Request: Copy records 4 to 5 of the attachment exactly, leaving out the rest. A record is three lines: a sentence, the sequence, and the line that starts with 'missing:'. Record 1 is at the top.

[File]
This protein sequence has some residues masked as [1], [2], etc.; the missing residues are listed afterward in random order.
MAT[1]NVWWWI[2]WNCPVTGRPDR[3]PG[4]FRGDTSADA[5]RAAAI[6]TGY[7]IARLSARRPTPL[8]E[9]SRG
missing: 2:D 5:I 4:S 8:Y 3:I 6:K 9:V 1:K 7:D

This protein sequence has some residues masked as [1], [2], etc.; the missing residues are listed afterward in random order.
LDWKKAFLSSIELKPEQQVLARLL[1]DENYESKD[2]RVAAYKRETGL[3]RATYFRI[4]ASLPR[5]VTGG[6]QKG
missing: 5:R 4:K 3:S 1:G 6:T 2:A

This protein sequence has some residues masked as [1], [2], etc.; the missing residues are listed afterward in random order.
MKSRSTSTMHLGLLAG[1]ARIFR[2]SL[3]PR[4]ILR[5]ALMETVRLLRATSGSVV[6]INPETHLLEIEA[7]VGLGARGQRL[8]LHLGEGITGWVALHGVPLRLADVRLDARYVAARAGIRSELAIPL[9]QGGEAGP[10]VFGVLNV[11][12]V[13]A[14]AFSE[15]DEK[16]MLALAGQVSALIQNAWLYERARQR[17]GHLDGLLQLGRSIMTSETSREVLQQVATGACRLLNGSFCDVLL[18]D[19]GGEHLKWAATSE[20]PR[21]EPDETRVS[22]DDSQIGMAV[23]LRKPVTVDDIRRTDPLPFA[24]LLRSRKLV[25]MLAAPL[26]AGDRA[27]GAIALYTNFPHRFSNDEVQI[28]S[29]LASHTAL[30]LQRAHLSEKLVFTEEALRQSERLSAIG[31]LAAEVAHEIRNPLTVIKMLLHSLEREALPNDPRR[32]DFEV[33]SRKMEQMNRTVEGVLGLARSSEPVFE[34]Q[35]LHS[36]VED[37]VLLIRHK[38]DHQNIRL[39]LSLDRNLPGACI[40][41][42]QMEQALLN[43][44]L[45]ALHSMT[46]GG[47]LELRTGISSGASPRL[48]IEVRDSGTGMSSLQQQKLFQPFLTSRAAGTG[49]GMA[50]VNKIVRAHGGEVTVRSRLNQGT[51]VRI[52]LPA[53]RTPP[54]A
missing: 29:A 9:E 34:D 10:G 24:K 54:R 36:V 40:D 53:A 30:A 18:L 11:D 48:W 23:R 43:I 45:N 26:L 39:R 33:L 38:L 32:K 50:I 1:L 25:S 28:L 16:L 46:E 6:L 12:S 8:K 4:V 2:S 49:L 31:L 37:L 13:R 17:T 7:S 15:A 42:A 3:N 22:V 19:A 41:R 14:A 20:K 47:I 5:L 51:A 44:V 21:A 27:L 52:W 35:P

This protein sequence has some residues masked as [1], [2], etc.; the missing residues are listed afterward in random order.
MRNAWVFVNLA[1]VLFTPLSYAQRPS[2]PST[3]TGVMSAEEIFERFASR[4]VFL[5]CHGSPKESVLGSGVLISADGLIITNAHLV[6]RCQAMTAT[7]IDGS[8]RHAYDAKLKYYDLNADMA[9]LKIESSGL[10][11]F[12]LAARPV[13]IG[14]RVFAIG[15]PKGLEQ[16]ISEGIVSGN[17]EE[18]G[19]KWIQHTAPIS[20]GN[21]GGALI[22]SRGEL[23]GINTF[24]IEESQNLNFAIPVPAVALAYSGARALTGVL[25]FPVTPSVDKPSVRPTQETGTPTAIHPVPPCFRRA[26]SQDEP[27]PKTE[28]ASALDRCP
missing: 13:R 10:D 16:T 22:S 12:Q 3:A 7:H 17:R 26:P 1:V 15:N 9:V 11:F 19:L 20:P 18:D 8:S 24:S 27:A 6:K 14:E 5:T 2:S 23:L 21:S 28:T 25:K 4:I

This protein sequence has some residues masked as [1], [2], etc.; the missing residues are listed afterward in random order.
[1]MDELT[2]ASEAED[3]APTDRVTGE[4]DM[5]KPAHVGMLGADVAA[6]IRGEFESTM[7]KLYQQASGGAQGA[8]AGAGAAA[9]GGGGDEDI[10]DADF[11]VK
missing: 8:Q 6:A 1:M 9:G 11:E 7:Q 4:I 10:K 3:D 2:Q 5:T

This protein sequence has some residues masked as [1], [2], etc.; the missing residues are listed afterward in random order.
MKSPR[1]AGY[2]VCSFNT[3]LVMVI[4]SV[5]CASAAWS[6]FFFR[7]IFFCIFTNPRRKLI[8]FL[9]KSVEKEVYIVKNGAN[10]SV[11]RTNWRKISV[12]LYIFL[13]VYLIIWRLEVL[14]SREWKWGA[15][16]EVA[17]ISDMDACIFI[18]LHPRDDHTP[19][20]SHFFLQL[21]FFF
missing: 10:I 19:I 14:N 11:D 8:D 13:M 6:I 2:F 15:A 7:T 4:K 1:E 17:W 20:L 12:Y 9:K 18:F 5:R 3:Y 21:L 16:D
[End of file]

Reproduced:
This protein sequence has some residues masked as [1], [2], etc.; the missing residues are listed afterward in random order.
MRNAWVFVNLA[1]VLFTPLSYAQRPS[2]PST[3]TGVMSAEEIFERFASR[4]VFL[5]CHGSPKESVLGSGVLISADGLIITNAHLV[6]RCQAMTAT[7]IDGS[8]RHAYDAKLKYYDLNADMA[9]LKIESSGL[10][11]F[12]LAARPV[13]IG[14]RVFAIG[15]PKGLEQ[16]ISEGIVSGN[17]EE[18]G[19]KWIQHTAPIS[20]GN[21]GGALI[22]SRGEL[23]GINTF[24]IEESQNLNFAIPVPAVALAYSGARALTGVL[25]FPVTPSVDKPSVRPTQETGTPTAIHPVPPCFRRA[26]SQDEP[27]PKTE[28]ASALDRCP
missing: 13:R 10:D 16:T 22:S 12:Q 3:A 7:H 17:R 26:P 1:V 15:N 9:V 11:F 19:L 20:P 18:D 8:S 24:S 27:A 6:K 14:E 5:T 2:S 23:L 21:S 28:T 25:K 4:I

This protein sequence has some residues masked as [1], [2], etc.; the missing residues are listed afterward in random order.
[1]MDELT[2]ASEAED[3]APTDRVTGE[4]DM[5]KPAHVGMLGADVAA[6]IRGEFESTM[7]KLYQQASGGAQGA[8]AGAGAAA[9]GGGGDEDI[10]DADF[11]VK
missing: 8:Q 6:A 1:M 9:G 11:E 7:Q 4:I 10:K 3:D 2:Q 5:T